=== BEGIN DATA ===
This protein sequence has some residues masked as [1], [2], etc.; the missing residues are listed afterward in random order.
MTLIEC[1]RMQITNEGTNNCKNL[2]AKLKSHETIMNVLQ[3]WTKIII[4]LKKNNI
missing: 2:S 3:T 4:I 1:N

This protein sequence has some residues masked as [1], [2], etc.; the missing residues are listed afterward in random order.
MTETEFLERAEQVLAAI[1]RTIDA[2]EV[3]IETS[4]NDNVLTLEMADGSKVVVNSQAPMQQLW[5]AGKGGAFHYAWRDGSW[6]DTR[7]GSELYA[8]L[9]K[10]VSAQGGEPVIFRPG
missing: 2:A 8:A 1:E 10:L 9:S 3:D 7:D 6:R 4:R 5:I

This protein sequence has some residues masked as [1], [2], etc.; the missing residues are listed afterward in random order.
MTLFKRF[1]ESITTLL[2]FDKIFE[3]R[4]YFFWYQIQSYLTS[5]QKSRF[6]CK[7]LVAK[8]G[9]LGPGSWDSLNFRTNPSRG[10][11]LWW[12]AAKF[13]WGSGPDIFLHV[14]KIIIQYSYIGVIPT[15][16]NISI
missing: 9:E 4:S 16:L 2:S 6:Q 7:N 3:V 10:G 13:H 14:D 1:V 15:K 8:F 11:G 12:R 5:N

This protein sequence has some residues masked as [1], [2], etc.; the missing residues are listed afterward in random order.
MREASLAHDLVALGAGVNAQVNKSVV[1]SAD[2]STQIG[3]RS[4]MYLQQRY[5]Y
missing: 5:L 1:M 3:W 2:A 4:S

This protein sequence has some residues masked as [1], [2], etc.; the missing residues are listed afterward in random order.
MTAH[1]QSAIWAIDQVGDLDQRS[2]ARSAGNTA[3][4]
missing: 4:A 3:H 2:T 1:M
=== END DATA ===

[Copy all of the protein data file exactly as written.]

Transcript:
This protein sequence has some residues masked as [1], [2], etc.; the missing residues are listed afterward in random order.
MTLIEC[1]RMQITNEGTNNCKNL[2]AKLKSHETIMNVLQ[3]WTKIII[4]LKKNNI
missing: 2:S 3:T 4:I 1:N

This protein sequence has some residues masked as [1], [2], etc.; the missing residues are listed afterward in random order.
MTETEFLERAEQVLAAI[1]RTIDA[2]EV[3]IETS[4]NDNVLTLEMADGSKVVVNSQAPMQQLW[5]AGKGGAFHYAWRDGSW[6]DTR[7]GSELYA[8]L[9]K[10]VSAQGGEPVIFRPG
missing: 2:A 8:A 1:E 10:L 9:S 3:D 7:D 6:R 4:R 5:I

This protein sequence has some residues masked as [1], [2], etc.; the missing residues are listed afterward in random order.
MTLFKRF[1]ESITTLL[2]FDKIFE[3]R[4]YFFWYQIQSYLTS[5]QKSRF[6]CK[7]LVAK[8]G[9]LGPGSWDSLNFRTNPSRG[10][11]LWW[12]AAKF[13]WGSGPDIFLHV[14]KIIIQYSYIGVIPT[15][16]NISI
missing: 9:E 4:S 16:L 2:S 6:Q 7:N 3:V 10:G 13:H 14:D 1:V 15:K 8:F 11:G 12:R 5:N

This protein sequence has some residues masked as [1], [2], etc.; the missing residues are listed afterward in random order.
MREASLAHDLVALGAGVNAQVNKSVV[1]SAD[2]STQIG[3]RS[4]MYLQQRY[5]Y
missing: 5:L 1:M 3:W 2:A 4:S

This protein sequence has some residues masked as [1], [2], etc.; the missing residues are listed afterward in random order.
MTAH[1]QSAIWAIDQVGDLDQRS[2]ARSAGNTA[3][4]
missing: 4:A 3:H 2:T 1:M